If you are considering opening a money market account, understand that the interest banks and credit unions pay on them vary, because some institutions are more anxious to attract your deposits than others. Also, many banks and credit unions will pay you more interest if you keep more money in your account. And, the rates that institutions pay on money market accounts can be changed without notifying you. Finally, many institutions will charge you a fee, if you fail to maintain a minimum balance or you exceed its limit on withdrawals. If you are interested in opening an account, check with several banks to see their ground rules.
All money market accounts at banks are insured currently up to $250,000 by the Federal Deposit Insurance Corporation, an independent agency of the federal government. If you have a money market account at a credit union, it is insured by the National Credit Union Administration, also a federal agency. Not only do money market accounts pay higher interest, they are safe. In addition, most institutions pay what is called "compound interest" on your money market account. That means it pays interest on the interest you have already received.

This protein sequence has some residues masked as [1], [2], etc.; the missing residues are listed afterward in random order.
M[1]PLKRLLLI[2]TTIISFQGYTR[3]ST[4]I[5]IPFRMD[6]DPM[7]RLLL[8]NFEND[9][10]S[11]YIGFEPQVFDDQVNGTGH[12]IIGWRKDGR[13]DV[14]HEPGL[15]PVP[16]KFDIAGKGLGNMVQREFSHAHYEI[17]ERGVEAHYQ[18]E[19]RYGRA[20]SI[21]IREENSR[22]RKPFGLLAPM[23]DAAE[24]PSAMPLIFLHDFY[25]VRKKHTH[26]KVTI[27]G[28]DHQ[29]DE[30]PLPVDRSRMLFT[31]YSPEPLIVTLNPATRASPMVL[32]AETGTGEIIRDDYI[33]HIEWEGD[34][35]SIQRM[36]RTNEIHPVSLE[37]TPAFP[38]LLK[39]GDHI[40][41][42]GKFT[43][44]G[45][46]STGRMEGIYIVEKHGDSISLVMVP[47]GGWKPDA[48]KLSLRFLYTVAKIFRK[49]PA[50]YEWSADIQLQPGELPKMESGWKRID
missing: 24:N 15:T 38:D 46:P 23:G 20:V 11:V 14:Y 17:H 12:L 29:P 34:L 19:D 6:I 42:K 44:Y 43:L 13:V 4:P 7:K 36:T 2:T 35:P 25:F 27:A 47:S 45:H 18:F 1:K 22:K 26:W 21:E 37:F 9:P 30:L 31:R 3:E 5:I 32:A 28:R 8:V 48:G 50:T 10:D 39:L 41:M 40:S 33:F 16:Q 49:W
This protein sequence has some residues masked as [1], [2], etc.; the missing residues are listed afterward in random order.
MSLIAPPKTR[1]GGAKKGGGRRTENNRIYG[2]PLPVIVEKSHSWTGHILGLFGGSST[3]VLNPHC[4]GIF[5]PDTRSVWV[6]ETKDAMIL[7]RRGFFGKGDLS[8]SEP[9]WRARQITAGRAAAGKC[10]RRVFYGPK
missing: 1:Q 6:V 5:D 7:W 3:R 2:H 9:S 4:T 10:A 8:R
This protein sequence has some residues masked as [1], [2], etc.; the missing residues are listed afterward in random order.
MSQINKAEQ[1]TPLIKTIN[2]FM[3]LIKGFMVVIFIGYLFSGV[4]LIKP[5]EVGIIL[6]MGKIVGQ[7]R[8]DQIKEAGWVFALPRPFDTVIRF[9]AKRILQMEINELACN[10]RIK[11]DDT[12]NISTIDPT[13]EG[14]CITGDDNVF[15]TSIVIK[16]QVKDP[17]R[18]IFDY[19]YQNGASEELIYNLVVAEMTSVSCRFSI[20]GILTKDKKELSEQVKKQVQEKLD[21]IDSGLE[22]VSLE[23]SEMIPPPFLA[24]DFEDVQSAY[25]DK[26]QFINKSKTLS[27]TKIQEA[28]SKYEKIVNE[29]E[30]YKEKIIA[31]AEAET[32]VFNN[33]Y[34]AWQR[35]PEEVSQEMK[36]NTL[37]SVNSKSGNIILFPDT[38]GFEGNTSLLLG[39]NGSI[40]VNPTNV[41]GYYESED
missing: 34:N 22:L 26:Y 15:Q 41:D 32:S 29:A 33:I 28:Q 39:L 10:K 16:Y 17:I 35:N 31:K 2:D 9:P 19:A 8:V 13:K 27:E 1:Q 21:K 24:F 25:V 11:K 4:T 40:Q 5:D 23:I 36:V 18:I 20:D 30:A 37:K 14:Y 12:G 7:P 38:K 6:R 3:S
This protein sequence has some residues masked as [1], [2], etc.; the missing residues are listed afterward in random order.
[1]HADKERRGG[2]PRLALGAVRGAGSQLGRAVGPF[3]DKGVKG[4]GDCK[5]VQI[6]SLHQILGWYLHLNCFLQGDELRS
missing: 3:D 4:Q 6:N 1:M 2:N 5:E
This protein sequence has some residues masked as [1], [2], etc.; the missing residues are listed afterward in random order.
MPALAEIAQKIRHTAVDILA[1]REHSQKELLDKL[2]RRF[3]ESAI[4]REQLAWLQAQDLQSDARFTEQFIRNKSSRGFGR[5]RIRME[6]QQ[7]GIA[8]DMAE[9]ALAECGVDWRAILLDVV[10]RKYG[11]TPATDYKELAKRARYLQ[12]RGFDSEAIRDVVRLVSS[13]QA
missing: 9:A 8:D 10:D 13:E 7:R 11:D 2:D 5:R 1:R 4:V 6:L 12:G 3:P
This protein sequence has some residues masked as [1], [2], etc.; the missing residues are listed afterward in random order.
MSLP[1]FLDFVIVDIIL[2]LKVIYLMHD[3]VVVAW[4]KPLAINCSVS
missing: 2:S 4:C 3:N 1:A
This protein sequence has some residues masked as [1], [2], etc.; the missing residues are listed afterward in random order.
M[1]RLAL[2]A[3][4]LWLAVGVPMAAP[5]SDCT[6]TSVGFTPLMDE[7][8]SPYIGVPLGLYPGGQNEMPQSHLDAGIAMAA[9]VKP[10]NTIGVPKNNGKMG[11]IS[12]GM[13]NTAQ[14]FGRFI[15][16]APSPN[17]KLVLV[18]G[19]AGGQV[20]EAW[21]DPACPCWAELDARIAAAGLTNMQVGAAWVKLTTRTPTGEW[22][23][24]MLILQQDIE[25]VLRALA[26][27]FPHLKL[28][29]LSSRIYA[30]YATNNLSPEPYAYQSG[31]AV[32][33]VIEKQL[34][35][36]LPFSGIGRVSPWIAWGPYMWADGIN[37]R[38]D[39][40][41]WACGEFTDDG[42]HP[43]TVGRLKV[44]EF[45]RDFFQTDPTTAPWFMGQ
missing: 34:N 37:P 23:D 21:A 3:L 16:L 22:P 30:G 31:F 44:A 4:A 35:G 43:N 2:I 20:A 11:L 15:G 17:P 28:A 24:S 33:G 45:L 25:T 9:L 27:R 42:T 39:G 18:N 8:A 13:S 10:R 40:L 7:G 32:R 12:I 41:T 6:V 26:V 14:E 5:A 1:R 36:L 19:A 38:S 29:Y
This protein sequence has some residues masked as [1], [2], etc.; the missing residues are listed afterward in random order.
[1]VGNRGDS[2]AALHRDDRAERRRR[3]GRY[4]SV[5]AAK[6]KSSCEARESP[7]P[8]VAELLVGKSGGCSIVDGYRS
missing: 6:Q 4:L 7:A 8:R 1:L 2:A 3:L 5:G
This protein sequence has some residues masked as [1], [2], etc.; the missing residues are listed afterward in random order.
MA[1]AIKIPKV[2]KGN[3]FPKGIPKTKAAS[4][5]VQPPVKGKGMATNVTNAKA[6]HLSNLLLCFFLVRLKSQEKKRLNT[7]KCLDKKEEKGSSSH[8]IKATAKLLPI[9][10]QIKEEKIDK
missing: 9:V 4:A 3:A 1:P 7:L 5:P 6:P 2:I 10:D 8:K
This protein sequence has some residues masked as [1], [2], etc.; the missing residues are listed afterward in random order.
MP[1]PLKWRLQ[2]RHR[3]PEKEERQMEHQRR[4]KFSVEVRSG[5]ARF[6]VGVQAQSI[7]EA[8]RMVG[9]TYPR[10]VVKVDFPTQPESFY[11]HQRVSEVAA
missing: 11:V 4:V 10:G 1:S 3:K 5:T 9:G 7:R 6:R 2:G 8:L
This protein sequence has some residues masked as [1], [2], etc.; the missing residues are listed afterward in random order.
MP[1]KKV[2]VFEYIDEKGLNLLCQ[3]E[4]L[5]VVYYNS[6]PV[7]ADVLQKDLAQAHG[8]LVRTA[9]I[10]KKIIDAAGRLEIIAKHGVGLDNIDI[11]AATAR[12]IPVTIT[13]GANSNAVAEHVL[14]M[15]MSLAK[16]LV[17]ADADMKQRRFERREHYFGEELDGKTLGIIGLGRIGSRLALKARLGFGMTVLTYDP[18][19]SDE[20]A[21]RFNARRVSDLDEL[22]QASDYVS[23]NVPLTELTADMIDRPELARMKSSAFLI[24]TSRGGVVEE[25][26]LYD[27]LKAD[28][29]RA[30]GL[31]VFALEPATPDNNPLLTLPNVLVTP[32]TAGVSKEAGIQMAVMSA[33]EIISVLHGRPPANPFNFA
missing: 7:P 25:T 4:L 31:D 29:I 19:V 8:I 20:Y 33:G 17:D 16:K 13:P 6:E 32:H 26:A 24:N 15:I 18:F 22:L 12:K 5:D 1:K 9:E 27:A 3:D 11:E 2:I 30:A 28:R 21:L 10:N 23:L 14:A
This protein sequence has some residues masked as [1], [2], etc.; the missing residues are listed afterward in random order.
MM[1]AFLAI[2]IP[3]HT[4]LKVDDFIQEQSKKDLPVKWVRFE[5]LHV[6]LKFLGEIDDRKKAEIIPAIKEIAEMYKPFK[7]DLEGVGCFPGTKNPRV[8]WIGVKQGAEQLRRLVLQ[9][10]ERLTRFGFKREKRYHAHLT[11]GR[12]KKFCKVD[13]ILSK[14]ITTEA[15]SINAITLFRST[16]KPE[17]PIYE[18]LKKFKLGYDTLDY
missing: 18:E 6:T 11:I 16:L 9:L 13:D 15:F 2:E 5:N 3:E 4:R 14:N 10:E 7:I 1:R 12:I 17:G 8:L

Money market accounts set limits on how often you can withdraw or transfer money each month, depending on the withdrawal or transfer method you use. For example, an account may allow up to six withdrawals per month by check, electronic debit card or transfer. Other transactions, such as ATMs and telephone check payments may not have a limit. Each month, you will receive a statement that sets out the transactions that have taken place during the preceding month, along with the fees you have been charged.
Because money market savings accounts pay more interest than regular savings accounts, they have become especially popular for people who are saving for their retirement. Since the so-called Baby Boom Generation has begun to retire, the future for this type of bank account is very bright. Also, during difficult financial times, many investors will choose to leave the stock market and put their money away in a money market account until the economy improves.
Money Market Funds
Money market accounts should not be confused with money market funds which are investment products. Although stock market funds may bring in higher returns if the market performs well, they may come with risks to capital savings and have no guarantee of returns. Unlike money market savings accounts, they do not have insurance from the FDIC or NCUA.